O'REILLY: Well, I think what we would like to do is bring you both to Washington to talk to the congressmen and the senators who are putting the law together. They go on vacation in August. I think when they come back we will get you both to Washington to talk to them face to face. Maybe to testify in front of some committees there so you can have input and we will report every step of the way.

I think you are absolutely right that this law is named after your daughter and you should have input into it. So we are going to make that happen for you. It will be at our expense and we will fly you into Washington and we'll set up the meetings for you. Would that be ok for you guys to do?

LIZ SULLIVAN: That would be wonderful.

JIM STEINLE: That would be fantastic.

O'REILLY: Yes. Because we will make that happen.

LIZ SULLIVAN: Kate would be proud. Kate would be proud.

O'REILLY: Well, we are doing it for her. We are doing it for you and we're doing it for all Americans.

LIZ SULLIVAN: Absolutely.

O'REILLY: I have researched your daughter. You know, I'm thinking if my daughter were shot dead, I mean I don't know how you guys can even sit for this interview. I don't think I could do it. I think you have so much courage.

And I think that courage and I think your perspective has to be heard in Washington. You know, I will go so far as to say that I would like to get the President of the United States to talk to you as well. We will work on all of that. We will do it in early September when they come back rested from their vacation.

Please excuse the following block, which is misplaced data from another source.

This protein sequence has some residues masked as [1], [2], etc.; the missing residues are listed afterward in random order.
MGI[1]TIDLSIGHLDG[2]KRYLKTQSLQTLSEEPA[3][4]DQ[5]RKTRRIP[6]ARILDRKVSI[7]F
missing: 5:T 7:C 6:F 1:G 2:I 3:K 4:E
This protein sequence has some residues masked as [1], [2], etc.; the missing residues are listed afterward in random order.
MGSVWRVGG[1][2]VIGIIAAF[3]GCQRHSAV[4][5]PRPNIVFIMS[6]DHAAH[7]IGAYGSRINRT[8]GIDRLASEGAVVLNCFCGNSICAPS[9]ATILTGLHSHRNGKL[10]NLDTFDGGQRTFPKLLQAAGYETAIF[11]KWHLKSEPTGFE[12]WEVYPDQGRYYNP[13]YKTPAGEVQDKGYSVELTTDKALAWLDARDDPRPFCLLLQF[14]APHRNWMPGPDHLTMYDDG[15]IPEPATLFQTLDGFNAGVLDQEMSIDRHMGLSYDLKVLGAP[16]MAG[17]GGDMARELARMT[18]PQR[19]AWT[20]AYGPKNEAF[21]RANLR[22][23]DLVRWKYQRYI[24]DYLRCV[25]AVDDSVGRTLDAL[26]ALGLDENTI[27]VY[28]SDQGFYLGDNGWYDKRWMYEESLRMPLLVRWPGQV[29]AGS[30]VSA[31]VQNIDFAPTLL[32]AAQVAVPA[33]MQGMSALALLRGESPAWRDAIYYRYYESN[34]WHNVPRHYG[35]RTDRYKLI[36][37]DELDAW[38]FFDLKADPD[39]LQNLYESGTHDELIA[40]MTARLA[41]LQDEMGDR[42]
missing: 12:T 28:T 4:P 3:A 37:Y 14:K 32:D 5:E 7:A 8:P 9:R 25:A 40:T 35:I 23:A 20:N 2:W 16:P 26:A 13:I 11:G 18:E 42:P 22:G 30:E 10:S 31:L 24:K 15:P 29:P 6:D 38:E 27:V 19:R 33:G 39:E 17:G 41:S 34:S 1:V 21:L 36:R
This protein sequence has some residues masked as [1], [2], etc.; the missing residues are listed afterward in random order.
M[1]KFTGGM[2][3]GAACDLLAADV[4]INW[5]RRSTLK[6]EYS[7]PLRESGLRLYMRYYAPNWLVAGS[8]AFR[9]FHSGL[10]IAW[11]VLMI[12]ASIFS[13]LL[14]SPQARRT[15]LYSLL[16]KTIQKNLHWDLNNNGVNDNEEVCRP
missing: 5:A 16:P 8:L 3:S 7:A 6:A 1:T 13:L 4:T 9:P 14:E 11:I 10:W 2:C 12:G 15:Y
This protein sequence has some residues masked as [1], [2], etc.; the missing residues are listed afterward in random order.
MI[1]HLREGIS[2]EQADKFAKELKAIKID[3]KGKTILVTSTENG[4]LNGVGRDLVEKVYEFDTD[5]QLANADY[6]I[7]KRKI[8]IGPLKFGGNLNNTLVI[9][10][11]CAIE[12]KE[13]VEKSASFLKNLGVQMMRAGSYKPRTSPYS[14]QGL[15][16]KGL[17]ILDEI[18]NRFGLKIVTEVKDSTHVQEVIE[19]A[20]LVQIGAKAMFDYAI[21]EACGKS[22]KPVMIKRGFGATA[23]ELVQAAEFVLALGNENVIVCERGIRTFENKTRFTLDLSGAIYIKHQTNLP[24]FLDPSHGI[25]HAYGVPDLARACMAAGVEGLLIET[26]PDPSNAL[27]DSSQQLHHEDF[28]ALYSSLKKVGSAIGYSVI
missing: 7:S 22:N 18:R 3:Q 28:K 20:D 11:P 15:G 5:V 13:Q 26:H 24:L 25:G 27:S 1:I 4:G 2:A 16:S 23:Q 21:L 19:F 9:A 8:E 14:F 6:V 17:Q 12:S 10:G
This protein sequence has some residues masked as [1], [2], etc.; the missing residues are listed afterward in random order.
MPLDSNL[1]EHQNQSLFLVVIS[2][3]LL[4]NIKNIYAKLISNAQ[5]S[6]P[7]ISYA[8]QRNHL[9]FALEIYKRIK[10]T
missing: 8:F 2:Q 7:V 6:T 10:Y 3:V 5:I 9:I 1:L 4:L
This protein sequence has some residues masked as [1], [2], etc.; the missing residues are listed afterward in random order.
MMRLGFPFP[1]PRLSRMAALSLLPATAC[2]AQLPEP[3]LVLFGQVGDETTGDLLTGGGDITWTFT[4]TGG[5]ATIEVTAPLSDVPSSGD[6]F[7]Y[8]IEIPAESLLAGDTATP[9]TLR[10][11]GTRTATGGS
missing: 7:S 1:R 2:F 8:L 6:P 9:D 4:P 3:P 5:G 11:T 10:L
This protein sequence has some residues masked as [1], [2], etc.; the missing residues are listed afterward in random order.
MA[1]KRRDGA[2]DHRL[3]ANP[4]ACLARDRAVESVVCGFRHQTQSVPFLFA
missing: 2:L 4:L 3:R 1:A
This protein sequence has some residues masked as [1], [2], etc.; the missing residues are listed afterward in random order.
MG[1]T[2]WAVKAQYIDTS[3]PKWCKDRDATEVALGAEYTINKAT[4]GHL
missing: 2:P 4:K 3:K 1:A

In the meantime we want everybody to go to your Web site. And I know millions of people will. I know they will because Americans are a good people and we are concerned on a very, very intimate basis with crime victims and families that are suffering the way you are.

So I'm going to each give you a last statement. Ms. Sullivan, you go first.

LIZ SULLIVAN: Well, you know, it's just a horrific situation and we find that it has touched so many other people and you just wanted to pay forward. You want to pay it forward and you want to make it so much better for everybody in the United States that this as you say would never happen again.

O'REILLY: Mr. Steinle?

LIZ SULLIVAN: That's our hope.

JIM STEINLE: Well, it just -- again, our faith has kept us strong and the people have kept us strong. But Kate's bright light, you know, the battle of evil and goodness, what happened to Kate was evil personified but her bright light that has shone all over the world, has helped us and this show us and the people of the world, the United States and everywhere with this law that goodness trumps evil any time. And she was a kind person and we're hoping to just keep her legacy alive.

O'REILLY: Well, thank you both. I can't tell you how much it means to the country. I would like to say from me and from the vast majority of Factor viewers that our prayers are with you and your family.

Thanks again. We will be in touch.

LIZ SULLIVAN: Thank you.

JIM STEINLE: Thank you.

O'REILLY: We will continue this. We're not going to let this go.